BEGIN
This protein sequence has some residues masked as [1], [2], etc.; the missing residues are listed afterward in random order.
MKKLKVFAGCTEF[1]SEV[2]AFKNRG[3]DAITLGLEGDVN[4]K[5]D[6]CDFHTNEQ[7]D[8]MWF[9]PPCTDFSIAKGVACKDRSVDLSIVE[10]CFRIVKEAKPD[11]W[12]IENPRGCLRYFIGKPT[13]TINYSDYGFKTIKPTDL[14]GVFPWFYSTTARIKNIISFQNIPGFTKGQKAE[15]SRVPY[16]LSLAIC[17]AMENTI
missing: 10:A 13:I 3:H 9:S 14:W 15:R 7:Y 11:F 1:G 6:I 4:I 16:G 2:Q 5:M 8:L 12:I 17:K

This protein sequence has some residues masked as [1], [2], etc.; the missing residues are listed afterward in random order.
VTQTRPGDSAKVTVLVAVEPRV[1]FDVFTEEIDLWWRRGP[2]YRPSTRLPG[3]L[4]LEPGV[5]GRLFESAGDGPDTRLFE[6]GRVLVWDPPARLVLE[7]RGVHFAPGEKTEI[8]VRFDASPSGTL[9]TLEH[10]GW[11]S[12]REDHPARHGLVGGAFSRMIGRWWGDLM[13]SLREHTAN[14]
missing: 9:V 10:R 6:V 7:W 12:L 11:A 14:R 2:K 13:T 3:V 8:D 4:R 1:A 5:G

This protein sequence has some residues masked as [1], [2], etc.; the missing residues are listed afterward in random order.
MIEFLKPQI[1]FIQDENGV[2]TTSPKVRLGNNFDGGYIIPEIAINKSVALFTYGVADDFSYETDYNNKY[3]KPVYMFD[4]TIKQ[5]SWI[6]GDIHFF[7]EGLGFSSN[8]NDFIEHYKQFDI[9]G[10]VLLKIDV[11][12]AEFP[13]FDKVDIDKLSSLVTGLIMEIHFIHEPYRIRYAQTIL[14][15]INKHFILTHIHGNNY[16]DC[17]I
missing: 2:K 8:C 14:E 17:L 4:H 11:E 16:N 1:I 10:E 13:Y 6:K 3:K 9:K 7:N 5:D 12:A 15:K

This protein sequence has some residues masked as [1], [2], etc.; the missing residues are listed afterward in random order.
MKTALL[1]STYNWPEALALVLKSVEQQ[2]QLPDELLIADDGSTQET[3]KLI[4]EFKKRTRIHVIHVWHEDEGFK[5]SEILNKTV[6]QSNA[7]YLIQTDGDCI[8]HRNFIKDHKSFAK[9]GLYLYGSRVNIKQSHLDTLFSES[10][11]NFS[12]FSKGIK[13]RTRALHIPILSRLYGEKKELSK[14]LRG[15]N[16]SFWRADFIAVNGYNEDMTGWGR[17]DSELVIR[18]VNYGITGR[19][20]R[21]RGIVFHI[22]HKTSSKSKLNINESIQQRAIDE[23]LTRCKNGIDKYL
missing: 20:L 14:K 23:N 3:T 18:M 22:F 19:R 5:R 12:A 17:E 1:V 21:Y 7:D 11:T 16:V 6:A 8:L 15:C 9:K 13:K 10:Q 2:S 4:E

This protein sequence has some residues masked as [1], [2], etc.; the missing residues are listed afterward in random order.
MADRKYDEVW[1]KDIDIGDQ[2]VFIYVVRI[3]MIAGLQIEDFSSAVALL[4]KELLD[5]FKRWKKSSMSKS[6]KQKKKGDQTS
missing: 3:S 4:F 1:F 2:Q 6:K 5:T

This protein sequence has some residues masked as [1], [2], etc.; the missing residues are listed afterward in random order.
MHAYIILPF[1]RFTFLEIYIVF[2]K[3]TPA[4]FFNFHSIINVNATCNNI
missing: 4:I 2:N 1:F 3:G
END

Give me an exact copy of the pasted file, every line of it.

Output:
This protein sequence has some residues masked as [1], [2], etc.; the missing residues are listed afterward in random order.
MKKLKVFAGCTEF[1]SEV[2]AFKNRG[3]DAITLGLEGDVN[4]K[5]D[6]CDFHTNEQ[7]D[8]MWF[9]PPCTDFSIAKGVACKDRSVDLSIVE[10]CFRIVKEAKPD[11]W[12]IENPRGCLRYFIGKPT[13]TINYSDYGFKTIKPTDL[14]GVFPWFYSTTARIKNIISFQNIPGFTKGQKAE[15]SRVPY[16]LSLAIC[17]AMENTI
missing: 10:A 13:I 3:H 9:S 14:W 15:R 7:Y 11:F 1:G 6:I 4:I 16:G 2:Q 5:M 8:L 12:I 17:K

This protein sequence has some residues masked as [1], [2], etc.; the missing residues are listed afterward in random order.
VTQTRPGDSAKVTVLVAVEPRV[1]FDVFTEEIDLWWRRGP[2]YRPSTRLPG[3]L[4]LEPGV[5]GRLFESAGDGPDTRLFE[6]GRVLVWDPPARLVLE[7]RGVHFAPGEKTEI[8]VRFDASPSGTL[9]TLEH[10]GW[11]S[12]REDHPARHGLVGGAFSRMIGRWWGDLM[13]SLREHTAN[14]
missing: 9:V 10:R 6:V 7:W 12:L 11:A 14:R 2:K 13:T 3:V 8:D 4:R 1:A 5:G

This protein sequence has some residues masked as [1], [2], etc.; the missing residues are listed afterward in random order.
MIEFLKPQI[1]FIQDENGV[2]TTSPKVRLGNNFDGGYIIPEIAINKSVALFTYGVADDFSYETDYNNKY[3]KPVYMFD[4]TIKQ[5]SWI[6]GDIHFF[7]EGLGFSSN[8]NDFIEHYKQFDI[9]G[10]VLLKIDV[11][12]AEFP[13]FDKVDIDKLSSLVTGLIMEIHFIHEPYRIRYAQTIL[14][15]INKHFILTHIHGNNY[16]DC[17]I
missing: 2:K 8:C 14:E 17:L 4:H 11:E 16:N 1:I 10:E 13:Y 6:K 3:K 9:K 7:N 5:D 12:A 15:K

This protein sequence has some residues masked as [1], [2], etc.; the missing residues are listed afterward in random order.
MKTALL[1]STYNWPEALALVLKSVEQQ[2]QLPDELLIADDGSTQET[3]KLI[4]EFKKRTRIHVIHVWHEDEGFK[5]SEILNKTV[6]QSNA[7]YLIQTDGDCI[8]HRNFIKDHKSFAK[9]GLYLYGSRVNIKQSHLDTLFSES[10][11]NFS[12]FSKGIK[13]RTRALHIPILSRLYGEKKELSK[14]LRG[15]N[16]SFWRADFIAVNGYNEDMTGWGR[17]DSELVIR[18]VNYGITGR[19][20]R[21]RGIVFHI[22]HKTSSKSKLNINESIQQRAIDE[23]LTRCKNGIDKYL
missing: 20:L 14:K 23:N 3:T 18:M 22:F 19:R 5:R 12:A 17:E 1:V 21:Y 7:D 11:T 16:V 6:A 8:L 15:C 9:K 13:K 10:Q 2:S 4:E

This protein sequence has some residues masked as [1], [2], etc.; the missing residues are listed afterward in random order.
MADRKYDEVW[1]KDIDIGDQ[2]VFIYVVRI[3]MIAGLQIEDFSSAVALL[4]KELLD[5]FKRWKKSSMSKS[6]KQKKKGDQTS
missing: 3:S 4:F 1:F 2:Q 6:K 5:T

This protein sequence has some residues masked as [1], [2], etc.; the missing residues are listed afterward in random order.
MHAYIILPF[1]RFTFLEIYIVF[2]K[3]TPA[4]FFNFHSIINVNATCNNI
missing: 4:I 2:N 1:F 3:G